Board member: voters can make a statement
Five days from now, voters in the Basehor Community Library district will have an opportunity to shape the next 10 to 15 years of the library's operation.
On Feb. 28, patrons will be asked to decide the fate of a $2.99 million bond issue. Funds from an approved bond issue would pay for a new building on 158th Street, near the Prairie Gardens subdivision.
The issue will affect thousands of people. According to the library, 7,622 residents live within the 50-square mile district and more than half of them, 4,000, are library cardholders.
Library officials have been busy stumping for the proposal in recent weeks. This week, board member John Flower sat down with the Sentinel to explain why voters should approve the bond package.
Q: Why should voters approve this bond issue?
A: The reason is there is no space left at the current location to allow for more resources, books, DVDs and audio tapes, which should be in place so people in this community can come to the library and find a wide selection on subjects they're interested in viewing. The voters ... have the opportunity to make a statement about this great, growing community. They currently have a valuable asset in the library, which is not able to provide the level of service it should due to space limitations.
Q: You indicated location has been a sticking point with some voters. Why is the 158th Street site the best location for a new building?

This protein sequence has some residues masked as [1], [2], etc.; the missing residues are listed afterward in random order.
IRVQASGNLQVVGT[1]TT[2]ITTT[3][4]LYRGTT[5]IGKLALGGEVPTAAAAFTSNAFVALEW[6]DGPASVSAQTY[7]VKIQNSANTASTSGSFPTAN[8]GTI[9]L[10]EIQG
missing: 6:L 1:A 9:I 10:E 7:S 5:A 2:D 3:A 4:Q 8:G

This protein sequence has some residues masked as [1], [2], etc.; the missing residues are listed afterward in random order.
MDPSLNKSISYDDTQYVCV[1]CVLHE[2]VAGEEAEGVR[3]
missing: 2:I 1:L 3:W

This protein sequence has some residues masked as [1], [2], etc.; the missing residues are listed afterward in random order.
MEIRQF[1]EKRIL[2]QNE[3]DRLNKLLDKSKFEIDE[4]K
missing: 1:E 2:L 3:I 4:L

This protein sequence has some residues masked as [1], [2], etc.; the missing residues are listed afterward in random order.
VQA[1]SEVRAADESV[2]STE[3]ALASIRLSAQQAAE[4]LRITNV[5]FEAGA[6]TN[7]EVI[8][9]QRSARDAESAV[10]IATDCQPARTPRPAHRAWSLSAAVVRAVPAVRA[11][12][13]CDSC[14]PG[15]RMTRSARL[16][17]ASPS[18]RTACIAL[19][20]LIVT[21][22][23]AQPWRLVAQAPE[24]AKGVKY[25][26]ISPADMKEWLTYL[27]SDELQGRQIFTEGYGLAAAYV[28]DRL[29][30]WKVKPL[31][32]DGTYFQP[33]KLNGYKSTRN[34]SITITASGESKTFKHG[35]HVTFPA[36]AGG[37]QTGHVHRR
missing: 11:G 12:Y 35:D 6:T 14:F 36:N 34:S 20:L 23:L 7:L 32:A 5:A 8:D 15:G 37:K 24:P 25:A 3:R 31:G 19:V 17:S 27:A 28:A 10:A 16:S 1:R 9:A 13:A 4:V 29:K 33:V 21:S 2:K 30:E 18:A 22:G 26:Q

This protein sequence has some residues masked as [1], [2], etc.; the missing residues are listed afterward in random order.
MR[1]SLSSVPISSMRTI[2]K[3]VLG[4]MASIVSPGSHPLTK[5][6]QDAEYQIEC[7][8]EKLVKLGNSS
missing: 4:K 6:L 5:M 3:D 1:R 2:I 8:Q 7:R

A: Locating the library on 158th has several advantages we don't now enjoy. The first is there will be ample parking in a parking lot that's not on the street, where you take your life into your own hands just to back out, and that's if you were lucky enough to find a spot. Second is the new library will be closer to the center of the district, thus serving the total population better. Also, as we look at the growth of the city, a significant number of planned developments are to the west and thus a new location will be a part of that growth. To complement these benefits we are blessed to have a member of the community donate the land to us and thus save the community thousands of dollars.
Q: Explain the 'You Deserve Better' campaign slogan.
A: As the library board reviewed the comments from patrons and from surveys we sent out, it was apparent the community wanted more from their library. It became clear the taxpayers deserved and wanted a better library for the money they were spending. Consequently, we looked at how we could make it happen. After we enacted several of the actions suggested by the people from the survey, such as downsizing the original plans for a new library and modifying the financing, that allowed us to reduce the overall price significantly. We discovered for a few dollars more a year we could provide a far superior library to this community than what it has today. Thus, we decided on the campaign slogan as an appropriate way to tell people they could get more for their money and they deserved better for their money.
Q: Are voters responding to this latest proposal and are voters in the southern half of the district being reached?
A: We are very pleased with the reception we've received. We've heard from two types of people -- those who are firmly behind the bond issue and those who are uncertain and have questions regarding the new library. Of course we love to hear from the first group and really appreciate the support of those who know the value of an excellent library in the community. However, it's the questioning group we have most enjoyed having the opportunity to talk to. Our experience is when you are able to answer their questions and tell them the benefits of the new library their resistance softens and it's common to hear "Oh, I didn't understand it that way and thanks for telling me more."
A lot of times we hear, "is that all it's going to cost us?"